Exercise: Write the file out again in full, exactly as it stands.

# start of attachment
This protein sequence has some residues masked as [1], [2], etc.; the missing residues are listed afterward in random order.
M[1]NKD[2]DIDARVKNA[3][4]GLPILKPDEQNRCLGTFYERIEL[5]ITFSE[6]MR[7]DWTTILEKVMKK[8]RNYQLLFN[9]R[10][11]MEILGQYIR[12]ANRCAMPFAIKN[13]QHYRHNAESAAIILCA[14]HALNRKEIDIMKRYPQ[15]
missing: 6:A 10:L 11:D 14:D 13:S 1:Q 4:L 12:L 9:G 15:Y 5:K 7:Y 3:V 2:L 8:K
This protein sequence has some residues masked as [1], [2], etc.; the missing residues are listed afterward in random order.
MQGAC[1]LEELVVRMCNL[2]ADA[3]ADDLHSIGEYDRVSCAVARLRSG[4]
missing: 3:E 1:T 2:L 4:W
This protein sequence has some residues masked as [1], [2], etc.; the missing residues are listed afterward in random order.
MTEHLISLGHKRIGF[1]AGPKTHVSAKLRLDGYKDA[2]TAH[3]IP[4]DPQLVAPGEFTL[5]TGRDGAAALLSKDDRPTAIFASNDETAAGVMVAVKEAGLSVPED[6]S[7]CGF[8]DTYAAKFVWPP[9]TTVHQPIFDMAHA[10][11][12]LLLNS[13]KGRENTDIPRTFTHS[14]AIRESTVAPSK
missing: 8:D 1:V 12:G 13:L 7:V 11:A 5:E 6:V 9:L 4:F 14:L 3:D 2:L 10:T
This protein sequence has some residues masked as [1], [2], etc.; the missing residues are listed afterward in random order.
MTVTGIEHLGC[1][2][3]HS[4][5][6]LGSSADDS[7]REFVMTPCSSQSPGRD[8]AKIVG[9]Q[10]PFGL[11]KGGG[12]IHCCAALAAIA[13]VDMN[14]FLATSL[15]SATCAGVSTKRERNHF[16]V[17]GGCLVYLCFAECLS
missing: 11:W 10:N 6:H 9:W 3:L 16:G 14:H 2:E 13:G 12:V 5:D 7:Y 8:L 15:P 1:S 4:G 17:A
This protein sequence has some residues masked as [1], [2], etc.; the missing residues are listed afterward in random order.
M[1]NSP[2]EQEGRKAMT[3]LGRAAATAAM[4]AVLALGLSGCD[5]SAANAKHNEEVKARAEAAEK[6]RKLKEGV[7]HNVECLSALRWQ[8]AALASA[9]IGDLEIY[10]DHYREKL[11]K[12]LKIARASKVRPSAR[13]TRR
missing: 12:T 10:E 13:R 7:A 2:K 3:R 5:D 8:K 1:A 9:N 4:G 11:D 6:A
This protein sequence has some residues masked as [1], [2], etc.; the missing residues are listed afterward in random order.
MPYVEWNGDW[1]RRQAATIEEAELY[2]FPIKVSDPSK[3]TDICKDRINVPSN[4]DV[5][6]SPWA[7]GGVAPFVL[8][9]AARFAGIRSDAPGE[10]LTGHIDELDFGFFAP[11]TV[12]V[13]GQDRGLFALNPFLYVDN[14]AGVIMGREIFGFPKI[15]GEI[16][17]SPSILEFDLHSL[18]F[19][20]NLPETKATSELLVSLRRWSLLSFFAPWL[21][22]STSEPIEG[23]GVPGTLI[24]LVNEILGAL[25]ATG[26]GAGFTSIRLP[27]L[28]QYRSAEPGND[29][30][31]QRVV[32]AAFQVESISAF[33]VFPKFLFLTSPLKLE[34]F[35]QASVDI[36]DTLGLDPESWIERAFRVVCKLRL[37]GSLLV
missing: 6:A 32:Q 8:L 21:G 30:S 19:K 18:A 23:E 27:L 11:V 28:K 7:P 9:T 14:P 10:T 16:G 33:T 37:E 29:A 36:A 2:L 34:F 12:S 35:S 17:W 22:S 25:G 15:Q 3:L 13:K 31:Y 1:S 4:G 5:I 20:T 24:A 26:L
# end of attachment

This protein sequence has some residues masked as [1], [2], etc.; the missing residues are listed afterward in random order.
M[1]NKD[2]DIDARVKNA[3][4]GLPILKPDEQNRCLGTFYERIEL[5]ITFSE[6]MR[7]DWTTILEKVMKK[8]RNYQLLFN[9]R[10][11]MEILGQYIR[12]ANRCAMPFAIKN[13]QHYRHNAESAAIILCA[14]HALNRKEIDIMKRYPQ[15]
missing: 6:A 10:L 11:D 14:D 13:S 1:Q 4:L 12:L 9:G 15:Y 5:K 7:Y 3:V 2:L 8:K
This protein sequence has some residues masked as [1], [2], etc.; the missing residues are listed afterward in random order.
MQGAC[1]LEELVVRMCNL[2]ADA[3]ADDLHSIGEYDRVSCAVARLRSG[4]
missing: 3:E 1:T 2:L 4:W
This protein sequence has some residues masked as [1], [2], etc.; the missing residues are listed afterward in random order.
MTEHLISLGHKRIGF[1]AGPKTHVSAKLRLDGYKDA[2]TAH[3]IP[4]DPQLVAPGEFTL[5]TGRDGAAALLSKDDRPTAIFASNDETAAGVMVAVKEAGLSVPED[6]S[7]CGF[8]DTYAAKFVWPP[9]TTVHQPIFDMAHA[10][11][12]LLLNS[13]KGRENTDIPRTFTHS[14]AIRESTVAPSK
missing: 8:D 1:V 12:G 13:L 7:V 11:A 5:E 6:V 9:L 4:F 14:L 3:D 2:L 10:T
This protein sequence has some residues masked as [1], [2], etc.; the missing residues are listed afterward in random order.
MTVTGIEHLGC[1][2][3]HS[4][5][6]LGSSADDS[7]REFVMTPCSSQSPGRD[8]AKIVG[9]Q[10]PFGL[11]KGGG[12]IHCCAALAAIA[13]VDMN[14]FLATSL[15]SATCAGVSTKRERNHF[16]V[17]GGCLVYLCFAECLS
missing: 11:W 10:N 6:H 9:W 3:L 16:G 14:H 2:E 13:G 12:V 5:D 7:Y 8:L 15:P 1:S 4:G 17:A
This protein sequence has some residues masked as [1], [2], etc.; the missing residues are listed afterward in random order.
M[1]NSP[2]EQEGRKAMT[3]LGRAAATAAM[4]AVLALGLSGCD[5]SAANAKHNEEVKARAEAAEK[6]RKLKEGV[7]HNVECLSALRWQ[8]AALASA[9]IGDLEIY[10]DHYREKL[11]K[12]LKIARASKVRPSAR[13]TRR
missing: 12:T 10:E 13:R 7:A 2:K 3:R 5:D 8:K 1:A 9:N 4:G 11:D 6:A
This protein sequence has some residues masked as [1], [2], etc.; the missing residues are listed afterward in random order.
MPYVEWNGDW[1]RRQAATIEEAELY[2]FPIKVSDPSK[3]TDICKDRINVPSN[4]DV[5][6]SPWA[7]GGVAPFVL[8][9]AARFAGIRSDAPGE[10]LTGHIDELDFGFFAP[11]TV[12]V[13]GQDRGLFALNPFLYVDN[14]AGVIMGREIFGFPKI[15]GEI[16][17]SPSILEFDLHSL[18]F[19][20]NLPETKATSELLVSLRRWSLLSFFAPWL[21][22]STSEPIEG[23]GVPGTLI[24]LVNEILGAL[25]ATG[26]GAGFTSIRLP[27]L[28]QYRSAEPGND[29][30][31]QRVV[32]AAFQVESISAF[33]VFPKFLFLTSPLKLE[34]F[35]QASVDI[36]DTLGLDPESWIERAFRVVCKLRL[37]GSLLV
missing: 6:A 32:Q 8:L 21:G 30:S 19:K 18:A 23:E 27:L 11:V 28:K 7:P 9:T 14:P 10:T 16:G 33:T 37:E 29:A 36:A 2:L 34:F 12:S 35:S 17:W 22:S 25:G 15:Q 3:L 13:K 31:Y 1:S 4:G 5:I 20:T 24:A 26:L